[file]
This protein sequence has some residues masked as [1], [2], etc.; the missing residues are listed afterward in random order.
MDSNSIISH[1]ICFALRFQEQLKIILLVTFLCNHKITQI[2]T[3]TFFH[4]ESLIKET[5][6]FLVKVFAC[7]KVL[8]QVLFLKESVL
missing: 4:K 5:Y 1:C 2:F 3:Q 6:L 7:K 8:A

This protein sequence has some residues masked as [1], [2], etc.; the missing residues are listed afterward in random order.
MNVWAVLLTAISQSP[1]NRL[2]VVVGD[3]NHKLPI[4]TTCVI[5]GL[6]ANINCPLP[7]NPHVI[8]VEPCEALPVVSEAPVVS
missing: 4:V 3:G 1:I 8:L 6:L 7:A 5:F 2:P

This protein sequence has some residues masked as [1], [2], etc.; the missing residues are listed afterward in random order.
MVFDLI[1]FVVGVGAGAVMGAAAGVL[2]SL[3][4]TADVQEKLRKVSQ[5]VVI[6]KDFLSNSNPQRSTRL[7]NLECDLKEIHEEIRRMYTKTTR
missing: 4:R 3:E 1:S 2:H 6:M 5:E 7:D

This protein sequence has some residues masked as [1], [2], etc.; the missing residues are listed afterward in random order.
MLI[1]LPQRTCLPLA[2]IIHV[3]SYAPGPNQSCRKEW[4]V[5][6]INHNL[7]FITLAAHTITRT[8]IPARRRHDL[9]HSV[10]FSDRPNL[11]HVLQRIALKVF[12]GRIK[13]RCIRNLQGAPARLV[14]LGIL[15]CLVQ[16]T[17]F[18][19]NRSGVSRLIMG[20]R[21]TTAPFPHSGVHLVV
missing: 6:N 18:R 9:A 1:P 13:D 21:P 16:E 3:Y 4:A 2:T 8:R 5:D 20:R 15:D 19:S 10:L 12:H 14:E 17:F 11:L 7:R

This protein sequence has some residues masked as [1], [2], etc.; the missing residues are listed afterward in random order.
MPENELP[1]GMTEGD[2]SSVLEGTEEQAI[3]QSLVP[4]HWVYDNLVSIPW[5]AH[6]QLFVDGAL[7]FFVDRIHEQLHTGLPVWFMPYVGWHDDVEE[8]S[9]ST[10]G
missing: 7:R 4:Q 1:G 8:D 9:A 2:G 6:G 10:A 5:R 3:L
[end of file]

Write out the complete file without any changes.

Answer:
This protein sequence has some residues masked as [1], [2], etc.; the missing residues are listed afterward in random order.
MDSNSIISH[1]ICFALRFQEQLKIILLVTFLCNHKITQI[2]T[3]TFFH[4]ESLIKET[5][6]FLVKVFAC[7]KVL[8]QVLFLKESVL
missing: 4:K 5:Y 1:C 2:F 3:Q 6:L 7:K 8:A

This protein sequence has some residues masked as [1], [2], etc.; the missing residues are listed afterward in random order.
MNVWAVLLTAISQSP[1]NRL[2]VVVGD[3]NHKLPI[4]TTCVI[5]GL[6]ANINCPLP[7]NPHVI[8]VEPCEALPVVSEAPVVS
missing: 4:V 3:G 1:I 8:L 6:L 7:A 5:F 2:P

This protein sequence has some residues masked as [1], [2], etc.; the missing residues are listed afterward in random order.
MVFDLI[1]FVVGVGAGAVMGAAAGVL[2]SL[3][4]TADVQEKLRKVSQ[5]VVI[6]KDFLSNSNPQRSTRL[7]NLECDLKEIHEEIRRMYTKTTR
missing: 4:R 3:E 1:S 2:H 6:M 5:E 7:D

This protein sequence has some residues masked as [1], [2], etc.; the missing residues are listed afterward in random order.
MLI[1]LPQRTCLPLA[2]IIHV[3]SYAPGPNQSCRKEW[4]V[5][6]INHNL[7]FITLAAHTITRT[8]IPARRRHDL[9]HSV[10]FSDRPNL[11]HVLQRIALKVF[12]GRIK[13]RCIRNLQGAPARLV[14]LGIL[15]CLVQ[16]T[17]F[18][19]NRSGVSRLIMG[20]R[21]TTAPFPHSGVHLVV
missing: 6:N 18:R 9:A 1:P 13:D 21:P 16:E 3:Y 4:A 2:T 8:R 5:D 20:R 15:D 19:S 10:L 12:H 14:E 17:F 11:L 7:R

This protein sequence has some residues masked as [1], [2], etc.; the missing residues are listed afterward in random order.
MPENELP[1]GMTEGD[2]SSVLEGTEEQAI[3]QSLVP[4]HWVYDNLVSIPW[5]AH[6]QLFVDGAL[7]FFVDRIHEQLHTGLPVWFMPYVGWHDDVEE[8]S[9]ST[10]G
missing: 7:R 4:Q 1:G 8:D 9:A 2:G 6:G 10:A 5:R 3:L